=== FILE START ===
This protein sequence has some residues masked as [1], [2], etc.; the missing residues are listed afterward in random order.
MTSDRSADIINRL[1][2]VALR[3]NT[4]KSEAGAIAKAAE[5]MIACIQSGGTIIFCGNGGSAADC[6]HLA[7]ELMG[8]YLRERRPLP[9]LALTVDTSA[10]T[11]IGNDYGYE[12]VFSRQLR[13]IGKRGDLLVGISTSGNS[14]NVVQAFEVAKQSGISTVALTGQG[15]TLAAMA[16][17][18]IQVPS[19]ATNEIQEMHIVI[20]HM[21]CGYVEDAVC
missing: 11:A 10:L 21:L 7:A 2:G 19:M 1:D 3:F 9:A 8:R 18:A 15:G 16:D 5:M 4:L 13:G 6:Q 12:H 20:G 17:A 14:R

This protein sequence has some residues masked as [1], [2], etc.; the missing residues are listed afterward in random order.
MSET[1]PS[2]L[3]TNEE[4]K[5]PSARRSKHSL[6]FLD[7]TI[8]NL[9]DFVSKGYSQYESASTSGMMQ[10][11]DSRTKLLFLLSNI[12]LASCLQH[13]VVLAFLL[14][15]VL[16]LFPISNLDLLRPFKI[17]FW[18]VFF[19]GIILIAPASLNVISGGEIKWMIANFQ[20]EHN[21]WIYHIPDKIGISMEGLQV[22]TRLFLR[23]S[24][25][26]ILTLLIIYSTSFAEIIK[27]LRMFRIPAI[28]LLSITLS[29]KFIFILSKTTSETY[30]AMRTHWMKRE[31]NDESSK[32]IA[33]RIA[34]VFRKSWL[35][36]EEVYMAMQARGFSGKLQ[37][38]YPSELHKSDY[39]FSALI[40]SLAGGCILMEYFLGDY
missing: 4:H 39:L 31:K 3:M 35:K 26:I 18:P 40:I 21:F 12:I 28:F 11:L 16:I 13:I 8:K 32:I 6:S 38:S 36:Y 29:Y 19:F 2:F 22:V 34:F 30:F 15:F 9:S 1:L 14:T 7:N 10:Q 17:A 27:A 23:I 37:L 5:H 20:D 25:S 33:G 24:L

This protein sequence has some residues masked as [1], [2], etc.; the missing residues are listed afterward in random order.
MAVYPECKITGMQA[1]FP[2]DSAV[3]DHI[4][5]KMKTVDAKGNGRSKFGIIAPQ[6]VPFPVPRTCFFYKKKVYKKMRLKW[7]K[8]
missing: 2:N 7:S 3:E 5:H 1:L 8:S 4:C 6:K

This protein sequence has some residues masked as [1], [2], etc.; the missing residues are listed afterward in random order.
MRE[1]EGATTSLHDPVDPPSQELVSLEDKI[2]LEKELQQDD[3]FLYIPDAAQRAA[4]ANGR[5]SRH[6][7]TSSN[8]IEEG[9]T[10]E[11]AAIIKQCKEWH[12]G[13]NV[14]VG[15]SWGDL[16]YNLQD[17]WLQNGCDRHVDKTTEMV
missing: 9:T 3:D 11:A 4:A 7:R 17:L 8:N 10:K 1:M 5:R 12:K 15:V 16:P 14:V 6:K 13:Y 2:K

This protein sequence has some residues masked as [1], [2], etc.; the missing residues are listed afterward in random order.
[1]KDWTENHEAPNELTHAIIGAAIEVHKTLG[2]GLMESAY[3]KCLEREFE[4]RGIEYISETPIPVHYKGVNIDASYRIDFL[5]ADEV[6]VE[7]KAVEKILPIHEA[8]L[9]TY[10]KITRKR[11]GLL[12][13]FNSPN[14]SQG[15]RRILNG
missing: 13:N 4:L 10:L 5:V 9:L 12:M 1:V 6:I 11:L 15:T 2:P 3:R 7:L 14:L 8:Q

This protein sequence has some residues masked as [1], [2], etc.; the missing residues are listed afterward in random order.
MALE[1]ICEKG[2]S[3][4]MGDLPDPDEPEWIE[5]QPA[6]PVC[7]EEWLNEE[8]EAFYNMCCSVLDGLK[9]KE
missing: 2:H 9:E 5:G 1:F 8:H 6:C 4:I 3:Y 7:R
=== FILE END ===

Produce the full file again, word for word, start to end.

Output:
This protein sequence has some residues masked as [1], [2], etc.; the missing residues are listed afterward in random order.
MTSDRSADIINRL[1][2]VALR[3]NT[4]KSEAGAIAKAAE[5]MIACIQSGGTIIFCGNGGSAADC[6]HLA[7]ELMG[8]YLRERRPLP[9]LALTVDTSA[10]T[11]IGNDYGYE[12]VFSRQLR[13]IGKRGDLLVGISTSGNS[14]NVVQAFEVAKQSGISTVALTGQG[15]TLAAMA[16][17][18]IQVPS[19]ATNEIQEMHIVI[20]HM[21]CGYVEDAVC
missing: 11:A 10:L 21:L 7:A 2:G 19:M 1:D 3:F 9:A 8:R 18:A 15:G 16:D 5:M 4:L 13:G 6:Q 12:H 20:G 17:A 14:R

This protein sequence has some residues masked as [1], [2], etc.; the missing residues are listed afterward in random order.
MSET[1]PS[2]L[3]TNEE[4]K[5]PSARRSKHSL[6]FLD[7]TI[8]NL[9]DFVSKGYSQYESASTSGMMQ[10][11]DSRTKLLFLLSNI[12]LASCLQH[13]VVLAFLL[14][15]VL[16]LFPISNLDLLRPFKI[17]FW[18]VFF[19]GIILIAPASLNVISGGEIKWMIANFQ[20]EHN[21]WIYHIPDKIGISMEGLQV[22]TRLFLR[23]S[24][25][26]ILTLLIIYSTSFAEIIK[27]LRMFRIPAI[28]LLSITLS[29]KFIFILSKTTSETY[30]AMRTHWMKRE[31]NDESSK[32]IA[33]RIA[34]VFRKSWL[35][36]EEVYMAMQARGFSGKLQ[37][38]YPSELHKSDY[39]FSALI[40]SLAGGCILMEYFLGDY
missing: 4:H 39:L 31:K 3:M 35:K 26:I 18:P 40:I 21:F 12:I 28:F 11:L 16:I 13:I 8:K 32:I 6:S 38:S 36:Y 29:Y 19:F 2:F 22:V 34:F 30:F 15:F 9:S 1:L 14:T 7:N 10:Q 17:A 27:A 23:I 37:L 5:H 20:D 25:S 33:G 24:L

This protein sequence has some residues masked as [1], [2], etc.; the missing residues are listed afterward in random order.
MAVYPECKITGMQA[1]FP[2]DSAV[3]DHI[4][5]KMKTVDAKGNGRSKFGIIAPQ[6]VPFPVPRTCFFYKKKVYKKMRLKW[7]K[8]
missing: 2:N 7:S 3:E 5:H 1:L 8:S 4:C 6:K

This protein sequence has some residues masked as [1], [2], etc.; the missing residues are listed afterward in random order.
MRE[1]EGATTSLHDPVDPPSQELVSLEDKI[2]LEKELQQDD[3]FLYIPDAAQRAA[4]ANGR[5]SRH[6][7]TSSN[8]IEEG[9]T[10]E[11]AAIIKQCKEWH[12]G[13]NV[14]VG[15]SWGDL[16]YNLQD[17]WLQNGCDRHVDKTTEMV
missing: 9:T 3:D 11:A 4:A 7:R 17:L 8:N 10:K 1:M 5:R 12:K 15:V 16:P 14:V 6:K 13:Y 2:K

This protein sequence has some residues masked as [1], [2], etc.; the missing residues are listed afterward in random order.
[1]KDWTENHEAPNELTHAIIGAAIEVHKTLG[2]GLMESAY[3]KCLEREFE[4]RGIEYISETPIPVHYKGVNIDASYRIDFL[5]ADEV[6]VE[7]KAVEKILPIHEA[8]L[9]TY[10]KITRKR[11]GLL[12][13]FNSPN[14]SQG[15]RRILNG
missing: 13:N 4:L 10:L 5:V 9:L 12:M 1:V 6:I 11:L 15:T 2:P 3:R 7:L 14:L 8:Q

This protein sequence has some residues masked as [1], [2], etc.; the missing residues are listed afterward in random order.
MALE[1]ICEKG[2]S[3][4]MGDLPDPDEPEWIE[5]QPA[6]PVC[7]EEWLNEE[8]EAFYNMCCSVLDGLK[9]KE
missing: 2:H 9:E 5:G 1:F 8:H 6:C 4:I 3:Y 7:R